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The steep contraction of Europe's auto industry -- which has trimmed sales, forcing carmakers to absorb punishing losses and slash production -- appears to be reaching bottom, a key Ford executive said Thursday.
Signs indicate the market for new vehicles in the euro zone has stopped shrinking, said Stephen Odell, executive vice president and president of Europe, Middle East and Africa, at a briefing at the automaker's headquarters,
"It's beginning to show signs of stability," Odell said, though he cautioned the turnaround was unlikely to be swift.
"The European market should start growing next year," but growth will be slow and modest over the next several years, Odell added.
He acknowledged Ford's outlook is different than the one offered earlier this week by Nissan/Renault chairman Carlos Ghosn, who said he was not sure the European market had actually bottomed out.
Odell said, while unemployment levels, at 12.2 percent, are "very bad," even "unprecedented," nevertheless, "most of the indices are pointing towards recovery."
Vehicle sales in Europe are currently running at about 13.5 million units a year, well below the 18 million unit sales rate in 2007.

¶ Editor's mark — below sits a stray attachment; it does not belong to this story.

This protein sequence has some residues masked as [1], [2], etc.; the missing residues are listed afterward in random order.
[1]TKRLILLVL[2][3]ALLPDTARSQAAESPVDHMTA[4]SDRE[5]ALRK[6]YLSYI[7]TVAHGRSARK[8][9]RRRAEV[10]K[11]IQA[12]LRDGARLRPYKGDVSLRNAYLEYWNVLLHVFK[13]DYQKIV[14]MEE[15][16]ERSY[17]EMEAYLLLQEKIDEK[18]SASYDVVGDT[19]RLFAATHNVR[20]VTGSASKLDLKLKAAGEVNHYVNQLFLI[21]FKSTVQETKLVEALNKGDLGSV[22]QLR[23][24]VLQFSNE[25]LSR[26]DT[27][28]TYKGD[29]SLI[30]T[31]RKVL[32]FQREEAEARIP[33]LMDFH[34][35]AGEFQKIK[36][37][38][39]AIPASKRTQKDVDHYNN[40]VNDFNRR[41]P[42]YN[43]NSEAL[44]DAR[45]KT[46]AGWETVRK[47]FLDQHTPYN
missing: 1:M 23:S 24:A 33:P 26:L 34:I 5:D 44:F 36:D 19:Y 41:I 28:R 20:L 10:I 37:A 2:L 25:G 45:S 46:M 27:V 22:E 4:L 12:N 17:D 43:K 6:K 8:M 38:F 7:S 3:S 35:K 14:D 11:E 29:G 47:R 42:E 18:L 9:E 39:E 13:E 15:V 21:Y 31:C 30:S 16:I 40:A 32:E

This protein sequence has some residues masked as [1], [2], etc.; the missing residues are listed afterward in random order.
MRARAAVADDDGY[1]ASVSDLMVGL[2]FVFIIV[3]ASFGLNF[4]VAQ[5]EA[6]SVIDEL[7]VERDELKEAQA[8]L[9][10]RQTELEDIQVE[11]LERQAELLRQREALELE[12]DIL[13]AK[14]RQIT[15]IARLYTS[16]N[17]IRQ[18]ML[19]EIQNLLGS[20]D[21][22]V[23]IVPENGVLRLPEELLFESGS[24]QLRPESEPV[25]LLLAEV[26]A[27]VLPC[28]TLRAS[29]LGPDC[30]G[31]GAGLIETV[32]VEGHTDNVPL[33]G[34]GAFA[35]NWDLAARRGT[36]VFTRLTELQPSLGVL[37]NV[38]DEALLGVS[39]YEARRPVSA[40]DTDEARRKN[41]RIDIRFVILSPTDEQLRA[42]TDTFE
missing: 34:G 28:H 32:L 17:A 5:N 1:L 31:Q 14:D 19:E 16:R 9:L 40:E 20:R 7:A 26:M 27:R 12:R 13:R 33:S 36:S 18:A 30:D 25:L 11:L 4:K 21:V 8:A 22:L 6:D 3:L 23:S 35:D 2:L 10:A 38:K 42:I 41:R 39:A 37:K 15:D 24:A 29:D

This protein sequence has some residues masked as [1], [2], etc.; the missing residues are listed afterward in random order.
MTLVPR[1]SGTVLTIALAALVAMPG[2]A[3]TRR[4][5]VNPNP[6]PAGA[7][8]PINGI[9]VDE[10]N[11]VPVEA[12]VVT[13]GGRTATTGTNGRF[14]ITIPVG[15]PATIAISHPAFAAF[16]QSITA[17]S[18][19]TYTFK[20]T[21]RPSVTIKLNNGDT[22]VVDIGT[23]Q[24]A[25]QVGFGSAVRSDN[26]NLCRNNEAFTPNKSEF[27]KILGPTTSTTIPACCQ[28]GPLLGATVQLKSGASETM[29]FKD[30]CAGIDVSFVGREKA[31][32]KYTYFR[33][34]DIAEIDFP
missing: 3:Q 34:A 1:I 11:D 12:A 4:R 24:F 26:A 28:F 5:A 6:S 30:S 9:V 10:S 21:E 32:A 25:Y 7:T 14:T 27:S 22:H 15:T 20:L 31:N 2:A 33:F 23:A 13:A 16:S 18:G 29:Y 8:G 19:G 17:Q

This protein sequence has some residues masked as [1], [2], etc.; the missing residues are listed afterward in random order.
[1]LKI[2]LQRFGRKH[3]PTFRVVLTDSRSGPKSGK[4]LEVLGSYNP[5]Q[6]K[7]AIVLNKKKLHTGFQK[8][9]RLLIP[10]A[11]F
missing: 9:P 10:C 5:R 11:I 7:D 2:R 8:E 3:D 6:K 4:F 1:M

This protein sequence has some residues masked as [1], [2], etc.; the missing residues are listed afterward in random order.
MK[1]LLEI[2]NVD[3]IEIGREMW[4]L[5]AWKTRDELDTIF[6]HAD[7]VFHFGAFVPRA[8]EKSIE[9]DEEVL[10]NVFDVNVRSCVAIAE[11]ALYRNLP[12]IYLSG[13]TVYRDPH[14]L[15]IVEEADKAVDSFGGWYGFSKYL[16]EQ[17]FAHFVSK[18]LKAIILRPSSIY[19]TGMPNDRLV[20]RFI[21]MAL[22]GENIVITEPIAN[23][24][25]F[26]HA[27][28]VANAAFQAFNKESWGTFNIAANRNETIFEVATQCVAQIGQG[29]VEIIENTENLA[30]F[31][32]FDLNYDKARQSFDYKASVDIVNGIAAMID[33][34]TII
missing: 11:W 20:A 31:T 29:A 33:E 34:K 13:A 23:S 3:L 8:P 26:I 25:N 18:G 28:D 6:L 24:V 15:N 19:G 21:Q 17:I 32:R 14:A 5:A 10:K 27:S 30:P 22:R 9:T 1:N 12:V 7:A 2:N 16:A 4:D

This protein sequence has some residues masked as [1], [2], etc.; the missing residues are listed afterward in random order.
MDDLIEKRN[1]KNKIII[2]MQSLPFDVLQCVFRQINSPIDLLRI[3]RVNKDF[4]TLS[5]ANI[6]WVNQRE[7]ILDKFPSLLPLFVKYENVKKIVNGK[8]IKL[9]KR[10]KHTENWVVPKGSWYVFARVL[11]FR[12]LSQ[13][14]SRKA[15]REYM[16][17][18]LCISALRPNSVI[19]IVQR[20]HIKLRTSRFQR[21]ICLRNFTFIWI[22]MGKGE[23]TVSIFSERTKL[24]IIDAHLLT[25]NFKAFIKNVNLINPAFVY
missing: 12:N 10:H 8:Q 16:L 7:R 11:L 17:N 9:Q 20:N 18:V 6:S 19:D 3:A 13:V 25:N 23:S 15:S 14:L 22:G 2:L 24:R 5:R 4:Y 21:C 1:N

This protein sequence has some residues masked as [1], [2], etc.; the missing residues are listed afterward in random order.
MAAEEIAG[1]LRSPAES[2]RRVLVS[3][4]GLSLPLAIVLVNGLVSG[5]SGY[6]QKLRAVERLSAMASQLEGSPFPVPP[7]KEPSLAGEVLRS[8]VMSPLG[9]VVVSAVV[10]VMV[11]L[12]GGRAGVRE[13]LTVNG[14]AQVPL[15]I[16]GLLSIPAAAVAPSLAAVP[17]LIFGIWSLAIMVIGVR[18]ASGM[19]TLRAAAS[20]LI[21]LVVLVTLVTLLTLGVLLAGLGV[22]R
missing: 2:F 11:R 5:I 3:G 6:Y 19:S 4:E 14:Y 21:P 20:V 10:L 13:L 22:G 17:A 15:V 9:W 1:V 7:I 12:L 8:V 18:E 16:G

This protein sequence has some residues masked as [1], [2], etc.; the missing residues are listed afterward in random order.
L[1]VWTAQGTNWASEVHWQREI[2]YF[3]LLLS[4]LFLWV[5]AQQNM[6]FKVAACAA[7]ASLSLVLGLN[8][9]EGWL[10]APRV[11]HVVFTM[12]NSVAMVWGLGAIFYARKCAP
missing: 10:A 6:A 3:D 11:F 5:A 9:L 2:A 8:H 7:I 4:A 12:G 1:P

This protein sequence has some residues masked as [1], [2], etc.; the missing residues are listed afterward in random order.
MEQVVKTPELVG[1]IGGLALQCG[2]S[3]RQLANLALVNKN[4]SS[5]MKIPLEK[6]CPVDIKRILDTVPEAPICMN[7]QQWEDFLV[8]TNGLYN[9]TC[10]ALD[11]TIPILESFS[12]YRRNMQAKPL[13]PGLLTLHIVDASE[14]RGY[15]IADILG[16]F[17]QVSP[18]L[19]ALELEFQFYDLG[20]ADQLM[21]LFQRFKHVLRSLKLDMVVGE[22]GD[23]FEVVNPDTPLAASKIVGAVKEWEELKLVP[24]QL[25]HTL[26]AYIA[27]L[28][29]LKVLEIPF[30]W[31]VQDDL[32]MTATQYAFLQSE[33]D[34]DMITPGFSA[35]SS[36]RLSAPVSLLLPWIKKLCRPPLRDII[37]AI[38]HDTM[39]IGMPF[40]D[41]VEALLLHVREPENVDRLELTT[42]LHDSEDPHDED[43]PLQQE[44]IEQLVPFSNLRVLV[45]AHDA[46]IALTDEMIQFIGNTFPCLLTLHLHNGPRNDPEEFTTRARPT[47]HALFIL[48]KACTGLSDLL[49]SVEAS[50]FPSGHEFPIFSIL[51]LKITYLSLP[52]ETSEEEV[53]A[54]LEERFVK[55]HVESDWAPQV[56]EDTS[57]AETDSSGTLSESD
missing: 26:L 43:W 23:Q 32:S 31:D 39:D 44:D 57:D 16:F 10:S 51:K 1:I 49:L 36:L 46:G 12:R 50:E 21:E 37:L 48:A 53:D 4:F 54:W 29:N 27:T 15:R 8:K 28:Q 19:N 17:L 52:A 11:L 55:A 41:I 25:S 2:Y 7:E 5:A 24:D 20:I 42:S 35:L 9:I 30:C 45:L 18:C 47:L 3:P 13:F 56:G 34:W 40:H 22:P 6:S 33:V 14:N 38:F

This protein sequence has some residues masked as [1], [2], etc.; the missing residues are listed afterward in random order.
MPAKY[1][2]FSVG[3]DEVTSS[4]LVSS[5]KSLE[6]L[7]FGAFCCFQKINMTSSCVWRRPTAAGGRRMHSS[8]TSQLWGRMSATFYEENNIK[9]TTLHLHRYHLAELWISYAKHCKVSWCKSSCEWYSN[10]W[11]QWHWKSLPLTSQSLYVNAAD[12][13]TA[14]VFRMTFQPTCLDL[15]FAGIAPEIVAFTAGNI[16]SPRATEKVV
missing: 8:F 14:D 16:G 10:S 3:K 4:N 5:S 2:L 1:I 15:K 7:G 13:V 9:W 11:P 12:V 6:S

The US automaker has also had to grapple with fierce competition, including extensive discounting and from German luxury makers crowding into marget segments, such as midsized vehicles, in which it has traditionally done well.
Ford's European operations lost $462 million in the first quarter, which were offset by profits $2.4 billion in North America.
"We still expect to be profitable in Europe by the end of 2015," Odell said.
The Ford executive declined to offer any guidance on the second quarter financial results, due out July 24. But he noted the company has now reached agreements with unions on closing two plants in Britain and one in Belgium.
The three plants, which represent about 18 percent of Ford's capacity in the Eurozone, are expected to shutter next year, he said.
"We have no more capacity announcements to make," Odell said, signaling the company will not be closing additional plants.
As part of the restructuring, by the end of 2014, Ford will build the next version of the Mondeo in Valencia, Spain, where it is also increasing production to meet the demand for the new Ford Kuga.
Ford has reduced its inventories across Europe even as it launched eight new vehicles in recent months, concentrated on retail sales and is now getting higher prices vehicles such as the Kuga, Odell said.
He added that the company's European operations have been able to expand the European product line by utilizing vehicles developed in other parts of the world.
Meanwhile, Ford and its joint venture partners are in the midst of opening three new plants in Russia where the government has just boosted incentives for consumers to buy new, low-price vehicles -- segments where Ford is relatively strong.
In addition, demand for sport utility vehicles such as the Ford Explorer is robust in Russia. "These are segments where we have a lot of experience," Odell noted, adding overall vehicles sales in Russia are staging a recovery.